The California State Assembly on Thursday passed what pro-life advocates have called a radical measure that they've dubbed "The Infanticide Bill."
The bill, known as AB 2223, was passed by a vote of 48-21 in the Democrat-controlled Assembly. It now goes to the state Senate.
The measure is promoted by the state's "Future of Abortion Council," a coalition of 40 pro-abortion groups whose goal is "to Protect, Strengthen, and Expand Abortion Services in California." The abortion council is currently advocating for nine different abortion expansion bills.
As CBN News reported, AB 2223 was opposed by pro-life groups who say new language added to the proposed legislation would shield a mother from civil and criminal charges for any "actions or omissions" related to her pregnancy, "including miscarriage, stillbirth, or abortion, or perinatal death." Although definitions of "perinatal death" vary, all of them include the death of newborns seven days or more after birth.
Certain media fact-checkers over the past few months said the pro-life advocates' claims were false or misinterpreted. However, the National Catholic Register noted that the state's Assembly Appropriations Committee acceded to some pro-life demands and amended language in the bill on May 19.
"Today, Assemblymember Buffy Wicks' A.B. 2223, which came to be known as the 'infanticide bill,' was amended in the Assembly Appropriations Committee to confirm that a woman will not be investigated or charged for experiencing miscarriage, stillbirth, abortion, or 'perinatal death due to causes that occurred in utero,'" the California Catholic Conference reported in a statement released last week.
"This change definitely closes the door on potential unintended consequences of permitting infant deaths due to abuse, neglect, or abandonment, alleviating the concerns that the CCC brought to the author's attention," the statement said.
Kathleen Domingo, the executive director of the California Catholic Conference told the Register that the Assembly Judiciary Committee's analysis of the bill, dated April 5, "agreed that the terminology 'perinatal death' was unclear and could lead to 'undesirable conclusions.'"
The language was modified, and the California Catholic Conference announced it had withdrawn its opposition to the bill, noting state law already outlaws fetal homicide with protections for infants born alive after an abortion.
Other pro-life groups, however, continue to fight against the bill.
The league especially noted the bill's amended language.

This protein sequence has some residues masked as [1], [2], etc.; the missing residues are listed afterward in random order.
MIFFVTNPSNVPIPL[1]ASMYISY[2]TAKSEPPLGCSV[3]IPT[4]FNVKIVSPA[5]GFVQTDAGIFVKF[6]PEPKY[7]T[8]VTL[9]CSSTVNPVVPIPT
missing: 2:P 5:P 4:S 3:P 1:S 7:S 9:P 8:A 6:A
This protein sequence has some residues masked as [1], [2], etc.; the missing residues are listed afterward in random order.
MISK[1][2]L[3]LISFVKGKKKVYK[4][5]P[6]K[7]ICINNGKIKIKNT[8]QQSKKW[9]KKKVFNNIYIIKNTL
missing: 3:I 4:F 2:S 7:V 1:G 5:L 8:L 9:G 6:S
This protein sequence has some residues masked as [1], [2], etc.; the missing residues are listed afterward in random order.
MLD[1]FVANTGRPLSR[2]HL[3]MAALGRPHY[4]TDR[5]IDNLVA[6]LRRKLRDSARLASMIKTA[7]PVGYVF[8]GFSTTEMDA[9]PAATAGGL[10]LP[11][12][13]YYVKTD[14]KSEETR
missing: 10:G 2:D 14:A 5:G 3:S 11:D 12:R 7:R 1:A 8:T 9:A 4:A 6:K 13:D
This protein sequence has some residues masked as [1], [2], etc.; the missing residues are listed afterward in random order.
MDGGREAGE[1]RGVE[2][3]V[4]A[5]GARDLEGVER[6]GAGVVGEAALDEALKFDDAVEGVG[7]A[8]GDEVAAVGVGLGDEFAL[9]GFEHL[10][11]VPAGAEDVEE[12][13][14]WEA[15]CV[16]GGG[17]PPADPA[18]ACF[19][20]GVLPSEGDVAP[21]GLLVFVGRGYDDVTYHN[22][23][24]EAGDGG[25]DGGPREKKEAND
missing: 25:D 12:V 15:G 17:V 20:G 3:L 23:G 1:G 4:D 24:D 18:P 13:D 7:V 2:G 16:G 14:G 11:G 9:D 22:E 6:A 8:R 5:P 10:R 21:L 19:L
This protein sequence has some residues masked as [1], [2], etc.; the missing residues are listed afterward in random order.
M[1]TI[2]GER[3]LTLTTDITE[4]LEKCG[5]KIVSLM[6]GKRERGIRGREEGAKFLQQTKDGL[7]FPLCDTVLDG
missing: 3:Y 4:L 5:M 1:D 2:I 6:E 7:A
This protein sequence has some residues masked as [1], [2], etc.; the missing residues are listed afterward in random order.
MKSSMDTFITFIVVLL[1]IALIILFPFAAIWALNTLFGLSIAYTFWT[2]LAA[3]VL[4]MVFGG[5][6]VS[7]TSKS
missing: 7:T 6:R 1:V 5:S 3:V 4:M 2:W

"AB 2223's amended language – "perinatal death due to causes that occurred in utero" – does nothing to change the bill's protections for anyone who kills a baby born alive during the first 28 days of life," the letter read. "It justifies and excuses the intent to kill a baby born alive by pointing to vague, blanket occurrences that happened at some undefined time prior to the baby's birth."
"AB 2223 operates to cover up the cause of a baby's death," the letter continues. "It provides abortionists and abusers legal cover to finish the job of killing an unwanted or inconvenient newborn by asserting the Cause In Utero Excuse up to 28 days after birth. The baby can be killed and any evidence explaining her death will die with her. And that seems to be the point of AB 2223's newest perinatal death clause – to excuse and make investigation of a newborn's death wholly unnecessary and even actionable.
"AB 2223's flawed language creates a protected right to infanticide in violation of state and federal laws. We once again respectfully request you to reject AB 2223," the letter concluded.
The group Save California also opposes AB 2223 and it sees the measure as being about one thing – legalized murder.
"AB 2223 robs already-born babies of their constitutional guarantee of equal protection of the laws," the group argued in a recent email.
"Since this isn't about abortion, but infanticide – which is murder – we can foresee a federal constitutional lawsuit demanding the Fourteenth Amendment's guarantee that "nor shall any state deprive any person of life, liberty, or property, without due process of law; nor deny to any person within its jurisdiction the equal protection of the laws," the group said.